THE Supreme Court (SC) has dismissed the petition filed by the Intellectual Property Association of the Philippines (IPAP) challenging the constitutionality of the country's accession to the Madrid Protocol and its implementation in the Philippines.

The magistrates, voting 13-0, junked the petition for certiorari filed by the IPAP seeking to declare the country's accession to the Protocol relating to the Madrid agreement Concerning the International Registration of Marks (Madrid Protocol) unconstitutional on the ground of the lack concurrence by the senate, being it a treaty.

The Intellectual Property Association of the Philippines is an association of more than a hundred firms and individual practitioners engaged in the field of intellectual property law.

The SC ruled that former President Benigno Aquino III's ratification of the protocol without senate concurrence is valid and constitutional because the Madrid protocol is an executive agreement as determined by the Department of Foreign Affairs (DFA).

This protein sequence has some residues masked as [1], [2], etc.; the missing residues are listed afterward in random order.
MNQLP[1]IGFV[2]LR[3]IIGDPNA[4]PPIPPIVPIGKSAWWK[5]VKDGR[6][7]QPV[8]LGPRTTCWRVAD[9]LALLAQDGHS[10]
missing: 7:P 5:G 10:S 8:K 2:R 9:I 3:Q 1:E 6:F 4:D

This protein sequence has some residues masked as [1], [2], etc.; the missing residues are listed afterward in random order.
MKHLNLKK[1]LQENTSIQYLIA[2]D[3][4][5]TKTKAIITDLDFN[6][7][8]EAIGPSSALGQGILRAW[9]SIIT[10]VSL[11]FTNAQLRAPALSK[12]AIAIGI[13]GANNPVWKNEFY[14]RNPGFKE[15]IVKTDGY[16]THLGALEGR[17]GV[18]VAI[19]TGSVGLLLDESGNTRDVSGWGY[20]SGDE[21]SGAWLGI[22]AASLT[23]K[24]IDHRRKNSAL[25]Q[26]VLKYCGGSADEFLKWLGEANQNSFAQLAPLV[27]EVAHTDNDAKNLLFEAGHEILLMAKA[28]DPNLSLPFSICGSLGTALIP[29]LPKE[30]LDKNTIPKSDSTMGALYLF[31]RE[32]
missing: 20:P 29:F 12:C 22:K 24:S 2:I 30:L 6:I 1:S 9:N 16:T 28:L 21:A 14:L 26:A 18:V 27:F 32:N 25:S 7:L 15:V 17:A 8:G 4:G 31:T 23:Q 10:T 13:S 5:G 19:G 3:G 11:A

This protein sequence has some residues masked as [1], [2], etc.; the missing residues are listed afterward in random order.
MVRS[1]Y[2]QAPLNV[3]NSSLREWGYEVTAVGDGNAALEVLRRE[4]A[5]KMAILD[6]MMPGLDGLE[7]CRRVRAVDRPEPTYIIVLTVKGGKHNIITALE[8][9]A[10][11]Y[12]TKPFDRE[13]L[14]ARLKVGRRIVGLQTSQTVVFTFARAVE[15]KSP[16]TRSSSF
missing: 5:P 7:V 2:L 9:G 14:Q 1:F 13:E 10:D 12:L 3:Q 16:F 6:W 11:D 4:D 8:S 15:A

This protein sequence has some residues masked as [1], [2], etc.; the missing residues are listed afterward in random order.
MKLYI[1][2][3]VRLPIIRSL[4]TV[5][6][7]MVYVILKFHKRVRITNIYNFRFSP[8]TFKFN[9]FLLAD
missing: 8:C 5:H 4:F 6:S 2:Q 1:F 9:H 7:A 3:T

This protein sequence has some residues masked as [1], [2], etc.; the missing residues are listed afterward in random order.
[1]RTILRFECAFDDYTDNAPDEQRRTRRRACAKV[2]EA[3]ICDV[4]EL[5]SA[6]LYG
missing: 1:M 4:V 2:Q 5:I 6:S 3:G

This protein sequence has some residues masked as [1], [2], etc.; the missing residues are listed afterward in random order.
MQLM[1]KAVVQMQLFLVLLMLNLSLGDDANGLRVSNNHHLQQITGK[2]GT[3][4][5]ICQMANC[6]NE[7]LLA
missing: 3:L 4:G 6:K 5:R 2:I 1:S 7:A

The protocol makes it possible to protect a mark in a large number of countries by obtaining an international registration that has effect in each of the designated Contracting Parties.

It also allows the processing of foreign trademark applications without a resident agent or representative, which according to the petitioners amends the Intellectual Property Code.

The Court in its ruling sustained the respondent DFA Secretary Albert del Rosario's determination that the Madrid Protocol was an executive agreement not requiring Senate concurrence.

The Court also found that there was no conflict between the Madrid Protocol and the IP code of the Philippines, which the petitioners claimed.

Aside from Del Rosario, the two other respondents in the case are Executive Secretary Paquito Ochoa and Director General of the Intellectual Property Office of the Philippines Ricardo Blancaflor.

On December 14, 2012, the IPAP filed a petition for certiorari with the SC seeking to declare the said respondents to have acted with grave abuse of discretion.

The petitioner asserted that the Executive Secretary Ochoa failed to assist the President in matters pertaining to legislation and the DFA Secretary on the other hand, for failing to recommend its submission to the Senate for its concurrence as provided in the Philippine Constitution.

Also, the petitioners said that the Director General of the IPAP must also be held for grave abuse of discretion for implementing the Madrid Protocol despite the alleged constitutional infirmity.

Associate Justice Francis Jardaleza took no part in the voting due to his previous participation as Solicitor General, while Justice Jose Mendoza is on leave. (Sunnex)